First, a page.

American Apparel apparently isn’t happy enough to just stick with clothing. The manufacturer, wholesaler, and retailer of its own clothing lines has vastly expanded beyond cotton t-shirts. Expanding its make-up line, AA recently introduced nail polish and has now followed it up with its own collection of lip gloss.
With its acting president just quitting, the 22-year-old company is doing what it can these days to boost sales. It reported earlier this month a $7.2 million loss in the third quarter that ended Sept. 30, according to the Los Angeles Times. While that’s not good news, at least it wasn’t the $9.5 million lost in the same quarter in 2010.
Hoping to prove that when the going gets tough women pump up the lip color, AA's lip gloss will come in nine recession-busting colors, Apparel News reports, including the red-hued “Legalize LA” and pink-toned “Pantytime.”
“These are colors for everyone,” said Marsha Brady, the creatively-named creative director for American Apparel, according to Apparel News. “Over the last few months of color trials, employees were eager to see them and try them on, so we got to see how they performed on many different complexions. We’re really happy with how pretty and natural they look on everyone.”
The brand's controversy-seeking CEO and founder Dov Charney is, as you might imagine, pumped about the new line of lip gloss.Continue reading...
Posted by Abe Sauer on January 27, 2011 04:30 PM
It's the kind of headline some brands could only dream to attract: "American Apparel risks porn charge with latest ad campaign." AA founder Dov Charney can only hope.
But it should be noted that those "charges" are not actual legal charges, but accusations, and those accusations are almost solely from a media that has formed a symbiotic relationship with the retailer in which American Apparel creates an ad, media (especially web-based) falls over itself to criticize the ads all while printing the increasingly salacious ads and selling advertising against the pageviews. Beautiful.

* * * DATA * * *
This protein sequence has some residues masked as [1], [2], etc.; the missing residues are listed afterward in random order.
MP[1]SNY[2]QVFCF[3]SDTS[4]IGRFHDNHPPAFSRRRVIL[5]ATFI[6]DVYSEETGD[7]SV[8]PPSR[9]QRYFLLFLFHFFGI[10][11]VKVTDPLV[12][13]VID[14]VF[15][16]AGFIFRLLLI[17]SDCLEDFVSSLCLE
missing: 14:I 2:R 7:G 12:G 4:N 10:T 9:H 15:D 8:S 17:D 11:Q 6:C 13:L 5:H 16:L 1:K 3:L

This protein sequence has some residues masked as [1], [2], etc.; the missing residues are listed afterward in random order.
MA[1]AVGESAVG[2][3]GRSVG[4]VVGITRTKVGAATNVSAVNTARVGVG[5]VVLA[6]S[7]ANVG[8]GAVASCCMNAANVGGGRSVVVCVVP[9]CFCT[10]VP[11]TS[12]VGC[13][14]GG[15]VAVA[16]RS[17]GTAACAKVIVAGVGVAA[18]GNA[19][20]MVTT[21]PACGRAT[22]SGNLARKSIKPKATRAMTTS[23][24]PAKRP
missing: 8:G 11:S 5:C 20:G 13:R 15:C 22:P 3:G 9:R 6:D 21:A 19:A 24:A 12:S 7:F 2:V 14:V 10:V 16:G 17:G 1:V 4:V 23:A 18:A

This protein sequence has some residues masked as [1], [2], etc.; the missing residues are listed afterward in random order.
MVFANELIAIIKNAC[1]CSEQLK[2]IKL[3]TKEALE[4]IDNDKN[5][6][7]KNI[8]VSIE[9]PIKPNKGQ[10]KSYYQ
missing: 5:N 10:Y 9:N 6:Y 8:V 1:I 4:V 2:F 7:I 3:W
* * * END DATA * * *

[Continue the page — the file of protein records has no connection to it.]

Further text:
American Apparel faces a real threat, but it's not from conveniently aghast bloggers.Continue reading...
Posted by Abe Sauer on November 9, 2010 11:00 AM
The epitaph for Dov Charney's American Apparel empire may already have been written (by us too!), but the once (and future?)Hipster Czar isn't going down without a fight ad campaign.
Here, we see Dov in Springtime, taking it easy with his employees, everyone involved fully clothed. Of course, this ad answers the question: Are misunderstood branding geniuses Macs, or PCs? Continue reading...
Posted by Sara Zucker on April 5, 2010 08:17 AM
Despite what CEO Dov Charney has said to reporters, American Apparel can officially join the ever-growing list of retailers struggling in today's recession. Consumers are simply shying away from expensive products. American Apparel, with its signature jersey t-shirts costing an average of $20, is poised for trouble.
The American Apparel brand has had its fair share of problems this year, including employment issues with illegal immigrants. A discovery from US Immigration and Customs Enforcement forced the company to fire over 2,000 unauthorized workers. Such a loss affected production and led to the retailer's plummeting value – at $3.16, its stock has decreased by more than 50 percent since this time last year.Continue reading...